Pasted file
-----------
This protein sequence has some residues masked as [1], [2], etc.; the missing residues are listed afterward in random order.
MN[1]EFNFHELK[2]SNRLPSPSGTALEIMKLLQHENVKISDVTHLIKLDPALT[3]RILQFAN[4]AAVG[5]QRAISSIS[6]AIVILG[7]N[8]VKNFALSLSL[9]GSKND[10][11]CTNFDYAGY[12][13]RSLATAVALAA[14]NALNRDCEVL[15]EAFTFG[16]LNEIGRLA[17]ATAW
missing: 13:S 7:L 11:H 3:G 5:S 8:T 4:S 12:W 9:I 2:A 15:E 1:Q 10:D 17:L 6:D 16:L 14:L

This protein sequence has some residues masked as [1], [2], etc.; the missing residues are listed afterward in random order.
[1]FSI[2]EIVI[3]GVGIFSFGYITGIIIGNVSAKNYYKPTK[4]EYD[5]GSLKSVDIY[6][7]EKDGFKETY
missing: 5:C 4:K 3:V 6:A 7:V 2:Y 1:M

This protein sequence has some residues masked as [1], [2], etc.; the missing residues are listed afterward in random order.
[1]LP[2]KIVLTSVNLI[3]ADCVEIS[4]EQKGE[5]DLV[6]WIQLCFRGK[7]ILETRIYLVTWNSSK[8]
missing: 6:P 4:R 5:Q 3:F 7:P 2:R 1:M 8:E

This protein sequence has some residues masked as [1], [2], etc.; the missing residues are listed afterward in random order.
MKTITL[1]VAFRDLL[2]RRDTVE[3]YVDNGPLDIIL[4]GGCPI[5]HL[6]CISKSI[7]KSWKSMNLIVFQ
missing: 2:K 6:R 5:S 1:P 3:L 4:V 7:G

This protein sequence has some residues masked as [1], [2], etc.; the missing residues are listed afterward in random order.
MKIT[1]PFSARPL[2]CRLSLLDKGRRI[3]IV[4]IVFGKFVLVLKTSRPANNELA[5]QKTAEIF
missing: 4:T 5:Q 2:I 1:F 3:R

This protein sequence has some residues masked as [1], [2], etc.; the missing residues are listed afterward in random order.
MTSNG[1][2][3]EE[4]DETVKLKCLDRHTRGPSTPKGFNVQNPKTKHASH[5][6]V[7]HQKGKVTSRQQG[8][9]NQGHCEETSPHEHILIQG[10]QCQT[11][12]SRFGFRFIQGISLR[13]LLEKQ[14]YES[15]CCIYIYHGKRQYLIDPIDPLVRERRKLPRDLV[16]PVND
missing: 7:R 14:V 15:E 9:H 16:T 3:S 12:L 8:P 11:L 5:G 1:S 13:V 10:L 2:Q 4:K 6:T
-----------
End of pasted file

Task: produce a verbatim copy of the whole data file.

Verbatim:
This protein sequence has some residues masked as [1], [2], etc.; the missing residues are listed afterward in random order.
MN[1]EFNFHELK[2]SNRLPSPSGTALEIMKLLQHENVKISDVTHLIKLDPALT[3]RILQFAN[4]AAVG[5]QRAISSIS[6]AIVILG[7]N[8]VKNFALSLSL[9]GSKND[10][11]CTNFDYAGY[12][13]RSLATAVALAA[14]NALNRDCEVL[15]EAFTFG[16]LNEIGRLA[17]ATAW
missing: 13:S 7:L 11:H 3:G 5:S 8:T 4:S 12:W 9:I 2:A 15:E 1:Q 10:D 17:L 6:D 16:L 14:L

This protein sequence has some residues masked as [1], [2], etc.; the missing residues are listed afterward in random order.
[1]FSI[2]EIVI[3]GVGIFSFGYITGIIIGNVSAKNYYKPTK[4]EYD[5]GSLKSVDIY[6][7]EKDGFKETY
missing: 5:C 4:K 3:V 6:A 7:V 2:Y 1:M

This protein sequence has some residues masked as [1], [2], etc.; the missing residues are listed afterward in random order.
[1]LP[2]KIVLTSVNLI[3]ADCVEIS[4]EQKGE[5]DLV[6]WIQLCFRGK[7]ILETRIYLVTWNSSK[8]
missing: 6:P 4:R 5:Q 3:F 7:P 2:R 1:M 8:E

This protein sequence has some residues masked as [1], [2], etc.; the missing residues are listed afterward in random order.
MKTITL[1]VAFRDLL[2]RRDTVE[3]YVDNGPLDIIL[4]GGCPI[5]HL[6]CISKSI[7]KSWKSMNLIVFQ
missing: 2:K 6:R 5:S 1:P 3:L 4:V 7:G

This protein sequence has some residues masked as [1], [2], etc.; the missing residues are listed afterward in random order.
MKIT[1]PFSARPL[2]CRLSLLDKGRRI[3]IV[4]IVFGKFVLVLKTSRPANNELA[5]QKTAEIF
missing: 4:T 5:Q 2:I 1:F 3:R

This protein sequence has some residues masked as [1], [2], etc.; the missing residues are listed afterward in random order.
MTSNG[1][2][3]EE[4]DETVKLKCLDRHTRGPSTPKGFNVQNPKTKHASH[5][6]V[7]HQKGKVTSRQQG[8][9]NQGHCEETSPHEHILIQG[10]QCQT[11][12]SRFGFRFIQGISLR[13]LLEKQ[14]YES[15]CCIYIYHGKRQYLIDPIDPLVRERRKLPRDLV[16]PVND
missing: 7:R 14:V 15:E 9:H 16:T 3:S 12:L 8:P 11:L 5:G 1:S 13:V 10:L 2:Q 4:K 6:T